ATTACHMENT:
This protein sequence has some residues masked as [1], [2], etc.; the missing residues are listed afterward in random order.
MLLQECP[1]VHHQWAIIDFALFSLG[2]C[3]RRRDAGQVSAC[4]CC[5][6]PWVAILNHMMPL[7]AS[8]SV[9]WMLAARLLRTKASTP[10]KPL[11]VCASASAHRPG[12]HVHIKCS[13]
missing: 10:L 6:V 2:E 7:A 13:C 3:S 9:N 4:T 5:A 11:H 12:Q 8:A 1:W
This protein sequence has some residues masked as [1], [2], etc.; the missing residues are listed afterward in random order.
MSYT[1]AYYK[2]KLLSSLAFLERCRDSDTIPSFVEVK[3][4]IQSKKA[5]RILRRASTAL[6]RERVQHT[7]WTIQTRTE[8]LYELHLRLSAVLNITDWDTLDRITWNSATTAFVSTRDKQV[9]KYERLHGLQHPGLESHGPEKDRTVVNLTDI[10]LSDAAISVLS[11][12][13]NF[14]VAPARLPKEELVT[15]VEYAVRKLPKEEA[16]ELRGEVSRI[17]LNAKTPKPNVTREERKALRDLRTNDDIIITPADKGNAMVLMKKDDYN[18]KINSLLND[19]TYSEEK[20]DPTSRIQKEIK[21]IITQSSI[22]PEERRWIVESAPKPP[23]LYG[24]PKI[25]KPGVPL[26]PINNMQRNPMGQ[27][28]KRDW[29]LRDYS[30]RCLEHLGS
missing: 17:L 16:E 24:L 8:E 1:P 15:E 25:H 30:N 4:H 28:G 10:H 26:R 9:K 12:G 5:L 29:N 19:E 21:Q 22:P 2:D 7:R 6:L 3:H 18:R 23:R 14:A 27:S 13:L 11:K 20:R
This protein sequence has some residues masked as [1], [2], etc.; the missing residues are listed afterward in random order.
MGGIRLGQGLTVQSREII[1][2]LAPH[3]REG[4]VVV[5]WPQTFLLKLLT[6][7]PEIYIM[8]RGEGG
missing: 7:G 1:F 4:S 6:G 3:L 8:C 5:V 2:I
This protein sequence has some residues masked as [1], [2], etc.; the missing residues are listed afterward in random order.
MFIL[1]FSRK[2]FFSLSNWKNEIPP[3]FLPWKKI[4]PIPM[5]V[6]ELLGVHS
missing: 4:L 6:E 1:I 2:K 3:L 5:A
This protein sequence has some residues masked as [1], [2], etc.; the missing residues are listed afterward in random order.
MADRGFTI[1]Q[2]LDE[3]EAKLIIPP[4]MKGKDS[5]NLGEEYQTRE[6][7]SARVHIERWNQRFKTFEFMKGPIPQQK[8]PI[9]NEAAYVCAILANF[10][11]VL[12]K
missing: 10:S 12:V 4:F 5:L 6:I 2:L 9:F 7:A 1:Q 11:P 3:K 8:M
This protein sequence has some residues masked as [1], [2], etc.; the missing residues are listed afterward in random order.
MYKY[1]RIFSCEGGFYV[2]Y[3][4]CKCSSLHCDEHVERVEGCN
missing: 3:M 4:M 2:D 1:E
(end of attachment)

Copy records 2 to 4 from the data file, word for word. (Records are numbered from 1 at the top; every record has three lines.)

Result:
This protein sequence has some residues masked as [1], [2], etc.; the missing residues are listed afterward in random order.
MSYT[1]AYYK[2]KLLSSLAFLERCRDSDTIPSFVEVK[3][4]IQSKKA[5]RILRRASTAL[6]RERVQHT[7]WTIQTRTE[8]LYELHLRLSAVLNITDWDTLDRITWNSATTAFVSTRDKQV[9]KYERLHGLQHPGLESHGPEKDRTVVNLTDI[10]LSDAAISVLS[11][12][13]NF[14]VAPARLPKEELVT[15]VEYAVRKLPKEEA[16]ELRGEVSRI[17]LNAKTPKPNVTREERKALRDLRTNDDIIITPADKGNAMVLMKKDDYN[18]KINSLLND[19]TYSEEK[20]DPTSRIQKEIK[21]IITQSSI[22]PEERRWIVESAPKPP[23]LYG[24]PKI[25]KPGVPL[26]PINNMQRNPMGQ[27][28]KRDW[29]LRDYS[30]RCLEHLGS
missing: 17:L 16:E 24:L 8:E 1:P 15:E 25:H 30:N 4:H 28:G 10:H 26:R 9:K 12:G 5:L 29:N 19:E 21:Q 22:P 2:D 7:R 6:L 3:H 18:R 23:R 14:A 27:S 13:L 11:K 20:R
This protein sequence has some residues masked as [1], [2], etc.; the missing residues are listed afterward in random order.
MGGIRLGQGLTVQSREII[1][2]LAPH[3]REG[4]VVV[5]WPQTFLLKLLT[6][7]PEIYIM[8]RGEGG
missing: 7:G 1:F 4:S 6:G 3:L 8:C 5:V 2:I
This protein sequence has some residues masked as [1], [2], etc.; the missing residues are listed afterward in random order.
MFIL[1]FSRK[2]FFSLSNWKNEIPP[3]FLPWKKI[4]PIPM[5]V[6]ELLGVHS
missing: 4:L 6:E 1:I 2:K 3:L 5:A